“So I walked back to my room and collapsed on the bottom bunk, thinking that if people were rain, I was drizzle and she was a hurricane.”
It’s 2014, a 16-year-old Youmna reads these words for the first time, and her mind is blown.
Alaska Young, from Looking for Alaska, is played by the beautiful Kaya Scodelario in her mind, blowing out cigarette smoke, talking about the endless labyrinth of suffering, and wanting to die.
Alaska Young smells of vanilla, and cigarettes, with curves in all the right places. She’s carefree, she’s mysterious, she’s promiscuous. She’s a John Green fantasy Youmna wants to embody.
Fast-forward to 2019, a 21-year-old Youmna wants to kick her 16 year-old self in the face.
This summer, finding no solace in the myriad of new books I purchased at my local library, I decided to read John Green’s critically acclaimed novel, for the umpteenth time. I remember it as my favourite book during my formative high school years. That, and The Great Gatsby (more on that in next week’s column). Let’s just say, a lot of disillusionment happened during these past couple of months.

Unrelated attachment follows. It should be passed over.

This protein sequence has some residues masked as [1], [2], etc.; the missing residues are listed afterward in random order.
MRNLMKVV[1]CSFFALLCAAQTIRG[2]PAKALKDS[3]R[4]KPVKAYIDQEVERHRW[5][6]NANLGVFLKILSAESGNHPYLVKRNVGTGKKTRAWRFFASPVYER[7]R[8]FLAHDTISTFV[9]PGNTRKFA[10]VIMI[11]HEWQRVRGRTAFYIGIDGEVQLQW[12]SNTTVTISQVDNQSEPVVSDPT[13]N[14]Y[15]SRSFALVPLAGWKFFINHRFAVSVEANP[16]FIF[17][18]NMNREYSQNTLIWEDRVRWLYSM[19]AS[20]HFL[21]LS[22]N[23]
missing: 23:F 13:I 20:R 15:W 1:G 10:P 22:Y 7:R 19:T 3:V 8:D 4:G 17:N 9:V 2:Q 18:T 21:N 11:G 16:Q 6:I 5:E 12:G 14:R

As I read through what I once believed to be an enigmatic novel, I slowly but surely felt my face form into a rictus at every word, every description, every one of Green’s attempts to paint Alaska as this ethereal creature men lust over and who women forever wish to be. What made my experience worse was recalling how I fell for it the first time, and remained under that spell – until now.
The problem with characters like Alaska Young is the romanticization of depression, toxic behaviour and, ultimately, suicide. One of Alaska’s most famous lines is: “Y’all smoke to enjoy it. I smoke to die.” Spoiler alert, she receives a phone call while she’s drunk that stirs up hysteria, she hops into her car and ends up driving herself into a tree. Alaska ends up dead, and other characters in the book wonder if she killed herself on purpose.
In spite of it all, I ate up Green’s novel word for word. And I’m assuming a large number of teenage girls did as well. Witnessing the protagonist slowly falling in love with Alaska Young and idolizing this “hurricane” of a person has done wonders for my self-esteem, I’ll tell you that.
Green’s novels were quite prominent in my teenage years, and yet now I somehow wish they weren’t. Green did a great job at giving male misfits a voice in the world, but in the process, he felt the need to continue the broken-mysterious-woman narrative we are still trying to grow out of.
Graphic by @sundaeghost